The fingering included in the present edition is the author's hypothetical historical reconstruction of a fingering the composer would have approved of, and we have tested these fingerings on different keyboards. ...

HARPSICHORD REGISTRATION

Only towards the middle of the 18th century did harpsichord stop disposition in England “standardise” into the well-known two-manual late-Baroque English instrument, with peculiar features such as the “swell”, the “machine pedal” and the “lute and dogleg” arrangement instead of a manual coupler. However, two-manual harpsichords with lute and dogleg already existed in England in Handel's time, and we have provided in our comments below registration suggestions for such an instrument (disregarding the post-Baroque “machine pedal”). In the very few pieces where our two-manual registration is different according to whether we mean an English or a French instrument, we have provided both alternatives.

In our comments for each of the individual movements in the Eight Suites we have included no registrations for the following dances, for which our common suggestion is as follows:

We have seen that the Eight Suites were not specifically meant for a two-manual harpsichord, yet they provide a few opportunities to use the English-style two manuals to good effect. Anyway, our registrations can be easily adapted to French-style instruments as well as single-manual ones with two stops. The following is a relatively obvious conversion table: ...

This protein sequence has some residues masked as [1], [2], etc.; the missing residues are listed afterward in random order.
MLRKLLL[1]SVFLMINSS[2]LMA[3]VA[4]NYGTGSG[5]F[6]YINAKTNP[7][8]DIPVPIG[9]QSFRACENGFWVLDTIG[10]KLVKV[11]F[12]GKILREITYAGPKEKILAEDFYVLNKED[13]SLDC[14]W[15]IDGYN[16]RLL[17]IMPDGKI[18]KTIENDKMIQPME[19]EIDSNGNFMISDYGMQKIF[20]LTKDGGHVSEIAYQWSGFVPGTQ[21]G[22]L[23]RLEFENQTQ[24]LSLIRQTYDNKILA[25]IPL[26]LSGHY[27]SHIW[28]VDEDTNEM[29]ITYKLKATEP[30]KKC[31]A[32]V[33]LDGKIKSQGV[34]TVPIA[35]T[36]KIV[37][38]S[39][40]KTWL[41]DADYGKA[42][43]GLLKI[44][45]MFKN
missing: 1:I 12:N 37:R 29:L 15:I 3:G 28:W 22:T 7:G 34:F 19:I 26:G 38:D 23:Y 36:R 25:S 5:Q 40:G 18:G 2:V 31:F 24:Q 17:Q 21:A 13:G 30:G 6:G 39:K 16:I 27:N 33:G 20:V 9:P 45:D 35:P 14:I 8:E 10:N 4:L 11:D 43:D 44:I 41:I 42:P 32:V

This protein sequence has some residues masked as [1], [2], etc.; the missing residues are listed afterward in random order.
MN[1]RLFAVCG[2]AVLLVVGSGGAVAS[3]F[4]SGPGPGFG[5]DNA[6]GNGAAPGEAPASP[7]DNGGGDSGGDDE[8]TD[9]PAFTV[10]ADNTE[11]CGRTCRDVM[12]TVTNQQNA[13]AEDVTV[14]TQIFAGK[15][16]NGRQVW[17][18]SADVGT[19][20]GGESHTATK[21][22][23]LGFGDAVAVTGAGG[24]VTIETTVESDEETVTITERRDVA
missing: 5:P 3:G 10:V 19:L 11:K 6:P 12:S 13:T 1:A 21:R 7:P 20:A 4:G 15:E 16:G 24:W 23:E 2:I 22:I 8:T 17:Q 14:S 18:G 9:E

COMMENTS ON THE MOVEMENTS ...

Suite I in A major

...

Allemande

STYLE. A typical French Allemande moving in semiquavers. The way internal voices move, as well as the passages in thirds in the r.h., are strongly reminiscent of devices commonly found in Allemandes composed by contemporary French clavecinistes. Unlike a J.S. Bach, Handel makes no pretentions of strict counterpoint: in system 2, bar 2, 3rd beat, the alto-voice f#'-e' is followed by c#' in the tenor and d' in the bass. To make matters more complicated, the large intervals within this passage require continuous changing of hands within the same melodic line.